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It’s doubtful any record producer in music history had a better year than George Martin did in 1963. His Beatles dominated the charts, boasting a No. 1 song for 37 out of the 52 weeks. Yet when December rolled around and his bosses at EMI Records handed out Christmas bonuses, Martin got nothing. They deemed his salary (roughly the U.S. equivalent of $4,000 per year) already was high enough.
“It was just a God-awful corporate miscalculation,” said Monmouth University dean Kenneth Womack, a leading scholarly authority on the Fab Four. “But of course this is what the Beatles were blowing up — they were disrupting an industry.”

Womack chronicles Martin’s central role in that disruption in his latest book, “Maximum Volume: The Life of Beatles Producer George Martin.” Remarkably it’s the first biography of Martin, who perhaps scared off would-be writers by publishing multiple autobiographies. The 351-page book is set to drop Sept. 1 by Chicago Review Press. It covers Martin’s life through 1966; a second volume is in the works.

“George Martin was the first audience for The Beatles,” said Womack, who is dean of Monmouth’s Wayne D. McMurray School of Humanities and Social Sciences. “To me, that’s so fascinating. He was the first person beyond Lennon and McCartney who would hear all these great songs debut. I wanted to tell the story of what that experience must have been like.” Using his own interviews (including input from Martin’s eldest son Gregory) and secondary source material, Womack goes deep on the producer’s contributions to the Beatles’ music and image. There is Martin, forcing them to speed up “Please Please Me” before pronouncing, “Gentlemen, you have just made your first No. 1 record.” And there he is later, keeping the train on the tracks after the master recording of Rubber Soul was dropped at the record plant and shattered into a million pieces.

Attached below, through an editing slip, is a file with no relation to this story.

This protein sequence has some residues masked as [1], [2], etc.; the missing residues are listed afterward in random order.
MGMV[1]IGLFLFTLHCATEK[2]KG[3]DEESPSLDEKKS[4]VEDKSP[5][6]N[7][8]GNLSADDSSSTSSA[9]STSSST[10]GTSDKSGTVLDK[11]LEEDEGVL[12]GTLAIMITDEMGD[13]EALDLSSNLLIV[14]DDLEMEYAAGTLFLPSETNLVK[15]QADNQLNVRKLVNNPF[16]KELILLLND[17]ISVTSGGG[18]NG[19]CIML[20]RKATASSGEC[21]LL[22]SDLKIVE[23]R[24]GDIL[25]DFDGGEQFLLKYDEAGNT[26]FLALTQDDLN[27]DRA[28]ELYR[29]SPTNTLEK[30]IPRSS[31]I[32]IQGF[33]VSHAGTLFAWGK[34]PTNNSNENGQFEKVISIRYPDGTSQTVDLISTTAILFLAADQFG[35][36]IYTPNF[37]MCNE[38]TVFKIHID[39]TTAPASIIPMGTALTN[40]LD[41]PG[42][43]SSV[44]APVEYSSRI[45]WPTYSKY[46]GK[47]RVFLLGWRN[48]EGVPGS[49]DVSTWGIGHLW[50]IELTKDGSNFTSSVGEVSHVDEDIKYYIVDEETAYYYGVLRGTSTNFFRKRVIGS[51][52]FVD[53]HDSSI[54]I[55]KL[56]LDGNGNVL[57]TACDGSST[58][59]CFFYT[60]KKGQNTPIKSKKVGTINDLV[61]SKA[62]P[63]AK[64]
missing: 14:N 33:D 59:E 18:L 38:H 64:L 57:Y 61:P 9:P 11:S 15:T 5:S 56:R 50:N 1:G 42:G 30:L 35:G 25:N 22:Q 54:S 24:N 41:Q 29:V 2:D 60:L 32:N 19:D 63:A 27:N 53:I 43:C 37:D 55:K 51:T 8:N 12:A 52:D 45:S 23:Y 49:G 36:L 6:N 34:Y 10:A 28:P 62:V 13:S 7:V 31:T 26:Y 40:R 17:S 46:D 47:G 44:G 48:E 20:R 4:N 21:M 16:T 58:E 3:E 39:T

He was an odd fit to marshal this quartet of young iconoclasts — a Royal Navy veteran trained in classical music who made his bones as a producer of comedy records. But Martin made it work and changed music in the process: He let the Beatles write their own songs, he played some backup instruments and he helped them navigate life on the road. All of it broke the mold. “At that time artists and producers had very particular roles and they were supposed to carry them out,” Womack said. “This was a paradigm-shifting moment.”

Womack will be signing copies of “Maximum Volume” Friday at the Eatontown Barnes & Noble from 4-7 p.m. and Saturday at the Lakewood BlueClaws game (starting at 5 p.m.). “Maximum Volume” also is available via … H E R E .

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